[26:56] R: My guess is that with some of the videos, it’s gonna be pretty hard for you to guess. But that’s the whole reason why we did this episode, right? On the “export” of the short video industry from China to the rest of the world. Because what’s working with Chinese young people is apparently working elsewhere in the world too.  So what do you think, shall we go ahead and summarize our learnings for today?

Y: Yeah, I’ll start. It’s pretty clear that short video, which has been very popular in China in the last few years, is sweeping the world.  And we do mean the world, because the creators and audiences are both global.  Chinese apps are the most active in this category, and have seen the most success, due to their long operational history inside China.  They just have more experience and expertise than anyone else.

R: Right. And if you’re in the US, Japan or India, you are probably hearing one name most of the time. Bytedance’s TikTok.  But that’s an incomplete picture.  All the Chinese companies in this space have been internationalizing, with Kuaishou starting way back in 2016 and YY even earlier in 2014, beginning with their livestreaming product.  TikTok was in fact one of the last to do so, it didn’t really go international until May 2017, but again it’s also a much newer product.

Y: What also often gets lost in the retelling, too, is that it got a huge head start internationally due to its acquisition of musical.ly, a similar app developed by a Chinese team but with a purely international audience.  That purchase probably added 60mm MAU directly to its ex-China user base since all musical.ly users were directly converted into TikTok ones.  It’s this acquisition, by the way, that’s under review by the US government for security concerns. It will be a bit before we know what the verdict is.

[29:01] R: But even if TikTok loses the US, which would be a blow indeed, it’s still got the rest of the world, where it’s spent heavily on marketing efforts to acquire users. And the bench is much deeper than just Bytedance and TikTok. In fact, as of today, there are at least 20 major short video or livestreaming Chinese apps that are operating internationally, with 3 owned by Bytedance, but 5 by YY.

Y: YY, who pretty much created the livestreaming industry in China, has a product called Likee that we covered in detail this episode.  It recently hit 100mm MAU, and is a hit in Indonesia, India and Russia.  Kuaishou, on the other hand, is making waves in Brazil and Vietnam.  Competition is stiff, maybe all the more because short video platforms are one of those tools where you can have a truly globalized product and just make sure you work with local content creators.  

R: Yeah, 全球化产品,本地化内容。 It does seem that the product really doesn’t need any localization really, and working with local celebrities and talents will generally get you the initial boost you need to have for your seed audience.  Chinese companies are getting really good at this.

[30:23] Y: The challenge they’re facing now is how to make sure that their content is in compliance with the different policies in place in different regions.  As we’ve seen earlier this year with the Indian government temporarily banning TikTok, these challenges are significant and very, very expensive.

R: Yeah. It remains to be seen who will win the short video market outside of China. I mean, even inside China, it’s still up in the air.  But outside of China, it’s definitely still early days. It’s just that 出海, which literally translates to “going beyond the seas” but actually just means doing business abroad, is going to be a bigger and bigger trend in China tech.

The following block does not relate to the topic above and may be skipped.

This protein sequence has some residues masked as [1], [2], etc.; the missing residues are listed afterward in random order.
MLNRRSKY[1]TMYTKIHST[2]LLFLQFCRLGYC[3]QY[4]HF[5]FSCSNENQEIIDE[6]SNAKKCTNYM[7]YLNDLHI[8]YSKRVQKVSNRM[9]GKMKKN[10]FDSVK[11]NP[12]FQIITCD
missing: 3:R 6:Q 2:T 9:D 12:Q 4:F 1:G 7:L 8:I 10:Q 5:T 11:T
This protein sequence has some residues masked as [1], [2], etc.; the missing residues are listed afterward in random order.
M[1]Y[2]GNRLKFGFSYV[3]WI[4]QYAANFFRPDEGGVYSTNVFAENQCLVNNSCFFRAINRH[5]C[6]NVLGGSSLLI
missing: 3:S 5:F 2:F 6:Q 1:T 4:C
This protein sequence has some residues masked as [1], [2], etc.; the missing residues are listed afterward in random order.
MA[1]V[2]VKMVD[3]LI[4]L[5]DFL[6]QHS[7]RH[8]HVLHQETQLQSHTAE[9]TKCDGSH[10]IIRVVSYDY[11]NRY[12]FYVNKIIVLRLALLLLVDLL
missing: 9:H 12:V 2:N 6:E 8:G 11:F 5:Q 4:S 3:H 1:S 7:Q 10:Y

Y: Companies selling hardware have done well for years now, so that’s nothing new, but in terms of software applications, I mean, we saw attempts two years ago with some of the sharing economy startups like bike sharing expanding aggressively outside of China, but they failed, and even one of the most dominant consumer apps in China today, WeChat, with its endless resources, could not make much of a dent abroad.

[31:33] R: But not the case for short video! So I really think the most important lesson to take away here, is that the market is changing quickly, and for many verticals, even ones like video content where your first intuition is that a local player with better understanding of the local culture might win … well, that just simply may not be the case. Some Chinese products may globalize quite well, and even if you don’t care what is happening inside of China per se, you might find yourself having to care when those same companies take their winning products from China and come to the market you live, work, and invest in. 

Y: That and it won’t be just one player, but many players, because the bench in China consumer tech is pretty deep at this point.  You can, however, prepare yourself by understanding their stories — how they got started, the mistakes they made and turning points along the way, and how that shapes company DNA and long-term strategy can guide you as to how they’re likely to approach the markets you do care about.

R: And that, dear fans, we hope, is why you continue to listen to TechBuzz China.  So do us a favor, and think of one person you think would enjoy this episode, or anything in our archives, and send them a link, or show them how to download and subscribe to our show.  Thanks so much!

[33:09] R: OK, that’s all for this week folks! Thanks for listening. We really enjoyed putting this together, and we are always open to any comments or suggestions. You can find us on twitter at thepandaily, at techbuzzchina, and my personal Twitter account is RUIMA.

Y: And my Twitter is spelled GINYGINY. Techbuzz China by Pandaily is powered by the Sinica Podcast Network on SupChina. Pandaily.com is an English language site that tells you “everything about China’s innovation.” Our producers are Shaw Wan and Kaiser Kuo. Thank you for listening!